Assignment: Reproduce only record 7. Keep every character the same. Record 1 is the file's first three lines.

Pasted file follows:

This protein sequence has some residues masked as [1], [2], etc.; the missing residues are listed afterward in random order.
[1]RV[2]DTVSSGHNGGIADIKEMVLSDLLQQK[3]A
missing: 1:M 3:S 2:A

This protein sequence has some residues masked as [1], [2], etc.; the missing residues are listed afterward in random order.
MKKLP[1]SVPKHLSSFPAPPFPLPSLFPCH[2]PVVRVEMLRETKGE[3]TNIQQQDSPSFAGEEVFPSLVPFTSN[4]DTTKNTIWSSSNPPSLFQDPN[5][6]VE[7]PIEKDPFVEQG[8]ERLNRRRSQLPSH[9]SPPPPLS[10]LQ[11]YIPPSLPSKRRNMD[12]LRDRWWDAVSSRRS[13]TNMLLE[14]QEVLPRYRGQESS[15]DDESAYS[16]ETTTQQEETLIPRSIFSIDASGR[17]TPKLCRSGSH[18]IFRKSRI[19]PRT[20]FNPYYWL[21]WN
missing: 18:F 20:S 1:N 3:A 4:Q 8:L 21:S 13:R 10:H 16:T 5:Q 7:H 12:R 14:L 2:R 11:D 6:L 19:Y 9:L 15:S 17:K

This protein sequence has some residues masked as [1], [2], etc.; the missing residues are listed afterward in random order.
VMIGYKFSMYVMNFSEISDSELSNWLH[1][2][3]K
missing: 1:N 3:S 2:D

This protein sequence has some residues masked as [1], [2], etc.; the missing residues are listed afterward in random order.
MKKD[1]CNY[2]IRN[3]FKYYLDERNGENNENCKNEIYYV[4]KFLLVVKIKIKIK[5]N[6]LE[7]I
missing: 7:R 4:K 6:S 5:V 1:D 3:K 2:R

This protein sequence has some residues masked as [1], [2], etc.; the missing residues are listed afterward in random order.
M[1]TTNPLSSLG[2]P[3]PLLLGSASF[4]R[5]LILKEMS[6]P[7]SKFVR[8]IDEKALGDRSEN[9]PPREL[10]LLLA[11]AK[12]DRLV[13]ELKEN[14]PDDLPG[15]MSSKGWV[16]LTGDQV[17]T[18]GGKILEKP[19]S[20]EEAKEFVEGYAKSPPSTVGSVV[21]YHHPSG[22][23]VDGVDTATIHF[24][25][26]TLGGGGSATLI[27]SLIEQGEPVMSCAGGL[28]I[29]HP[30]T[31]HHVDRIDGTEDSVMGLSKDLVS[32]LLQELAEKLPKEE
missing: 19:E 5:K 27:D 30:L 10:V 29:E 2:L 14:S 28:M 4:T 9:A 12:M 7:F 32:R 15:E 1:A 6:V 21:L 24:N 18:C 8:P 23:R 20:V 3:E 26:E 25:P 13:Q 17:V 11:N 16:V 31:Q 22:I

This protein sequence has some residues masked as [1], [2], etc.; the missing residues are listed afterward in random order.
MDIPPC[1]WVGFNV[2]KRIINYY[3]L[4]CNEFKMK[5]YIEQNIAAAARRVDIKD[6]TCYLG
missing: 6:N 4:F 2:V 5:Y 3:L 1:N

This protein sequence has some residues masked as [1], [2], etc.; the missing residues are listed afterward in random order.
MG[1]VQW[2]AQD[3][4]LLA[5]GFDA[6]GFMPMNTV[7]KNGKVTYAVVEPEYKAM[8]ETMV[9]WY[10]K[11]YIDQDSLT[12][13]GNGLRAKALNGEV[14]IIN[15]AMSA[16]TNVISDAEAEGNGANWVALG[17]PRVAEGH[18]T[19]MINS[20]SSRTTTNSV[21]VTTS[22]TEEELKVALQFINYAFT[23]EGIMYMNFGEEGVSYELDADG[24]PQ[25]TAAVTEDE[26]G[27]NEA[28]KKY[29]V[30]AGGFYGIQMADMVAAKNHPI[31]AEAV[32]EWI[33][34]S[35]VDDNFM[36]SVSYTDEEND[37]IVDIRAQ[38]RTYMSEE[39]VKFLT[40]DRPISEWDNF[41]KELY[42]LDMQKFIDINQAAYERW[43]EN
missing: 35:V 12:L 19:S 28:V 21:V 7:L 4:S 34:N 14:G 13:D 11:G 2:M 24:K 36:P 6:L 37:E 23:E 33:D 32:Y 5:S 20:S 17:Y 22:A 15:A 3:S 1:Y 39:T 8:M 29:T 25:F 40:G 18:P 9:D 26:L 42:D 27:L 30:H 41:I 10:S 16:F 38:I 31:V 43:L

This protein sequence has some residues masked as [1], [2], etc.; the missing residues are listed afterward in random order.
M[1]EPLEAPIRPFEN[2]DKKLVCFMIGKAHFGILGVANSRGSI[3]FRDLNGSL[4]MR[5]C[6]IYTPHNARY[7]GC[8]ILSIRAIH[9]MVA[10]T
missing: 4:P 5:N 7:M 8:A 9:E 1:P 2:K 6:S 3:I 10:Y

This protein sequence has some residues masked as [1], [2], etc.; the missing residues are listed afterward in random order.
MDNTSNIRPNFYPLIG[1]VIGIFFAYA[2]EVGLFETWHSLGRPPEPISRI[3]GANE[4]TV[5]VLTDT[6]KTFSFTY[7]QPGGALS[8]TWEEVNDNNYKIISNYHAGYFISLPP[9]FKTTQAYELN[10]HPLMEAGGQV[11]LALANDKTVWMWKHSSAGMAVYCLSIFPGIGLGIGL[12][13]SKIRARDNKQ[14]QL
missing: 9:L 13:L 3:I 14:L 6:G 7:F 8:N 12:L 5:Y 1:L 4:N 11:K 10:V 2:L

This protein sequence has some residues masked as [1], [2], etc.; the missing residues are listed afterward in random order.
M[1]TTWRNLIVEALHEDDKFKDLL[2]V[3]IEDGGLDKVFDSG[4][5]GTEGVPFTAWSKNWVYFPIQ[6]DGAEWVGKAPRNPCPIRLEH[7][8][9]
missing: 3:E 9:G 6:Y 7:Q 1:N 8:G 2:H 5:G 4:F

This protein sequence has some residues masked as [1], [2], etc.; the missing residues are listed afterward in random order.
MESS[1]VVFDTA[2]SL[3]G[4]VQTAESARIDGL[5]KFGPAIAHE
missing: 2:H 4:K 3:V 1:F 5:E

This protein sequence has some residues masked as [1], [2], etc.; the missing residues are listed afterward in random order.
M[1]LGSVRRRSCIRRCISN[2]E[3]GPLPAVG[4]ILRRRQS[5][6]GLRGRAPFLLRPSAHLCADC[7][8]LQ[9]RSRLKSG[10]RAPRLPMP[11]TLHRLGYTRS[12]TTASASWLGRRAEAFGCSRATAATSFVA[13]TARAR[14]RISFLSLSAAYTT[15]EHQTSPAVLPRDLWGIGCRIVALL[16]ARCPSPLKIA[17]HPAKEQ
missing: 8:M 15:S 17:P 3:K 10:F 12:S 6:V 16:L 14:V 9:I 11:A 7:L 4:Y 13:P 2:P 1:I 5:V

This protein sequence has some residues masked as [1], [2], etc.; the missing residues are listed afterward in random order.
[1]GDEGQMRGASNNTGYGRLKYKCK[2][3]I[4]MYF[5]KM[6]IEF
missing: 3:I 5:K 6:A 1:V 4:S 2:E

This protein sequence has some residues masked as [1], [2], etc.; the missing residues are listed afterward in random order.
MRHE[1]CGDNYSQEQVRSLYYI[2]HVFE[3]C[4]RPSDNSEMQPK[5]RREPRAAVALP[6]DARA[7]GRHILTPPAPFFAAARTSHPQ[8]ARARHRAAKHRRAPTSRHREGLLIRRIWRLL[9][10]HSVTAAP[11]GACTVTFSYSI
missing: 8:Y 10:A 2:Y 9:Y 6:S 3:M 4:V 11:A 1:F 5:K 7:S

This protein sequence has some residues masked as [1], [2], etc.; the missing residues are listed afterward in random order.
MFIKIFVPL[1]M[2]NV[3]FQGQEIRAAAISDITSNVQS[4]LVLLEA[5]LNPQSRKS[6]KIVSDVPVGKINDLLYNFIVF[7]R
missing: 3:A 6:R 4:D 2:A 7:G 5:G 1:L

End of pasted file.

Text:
This protein sequence has some residues masked as [1], [2], etc.; the missing residues are listed afterward in random order.
MG[1]VQW[2]AQD[3][4]LLA[5]GFDA[6]GFMPMNTV[7]KNGKVTYAVVEPEYKAM[8]ETMV[9]WY[10]K[11]YIDQDSLT[12][13]GNGLRAKALNGEV[14]IIN[15]AMSA[16]TNVISDAEAEGNGANWVALG[17]PRVAEGH[18]T[19]MINS[20]SSRTTTNSV[21]VTTS[22]TEEELKVALQFINYAFT[23]EGIMYMNFGEEGVSYELDADG[24]PQ[25]TAAVTEDE[26]G[27]NEA[28]KKY[29]V[30]AGGFYGIQMADMVAAKNHPI[31]AEAV[32]EWI[33][34]S[35]VDDNFM[36]SVSYTDEEND[37]IVDIRAQ[38]RTYMSEE[39]VKFLT[40]DRPISEWDNF[41]KELY[42]LDMQKFIDINQAAYERW[43]EN
missing: 35:V 12:L 19:S 28:V 21:V 7:L 4:S 34:N 14:G 13:D 11:G 2:M 24:K 36:P 6:L 37:E 23:E 33:D 32:Y 5:S 20:S 17:Y 22:A 15:A 3:S 1:Y 39:T 8:M 29:T 25:F 40:G 18:P 9:D 26:L 42:D 27:L 30:H 41:I 10:S 16:F 38:I 31:V 43:L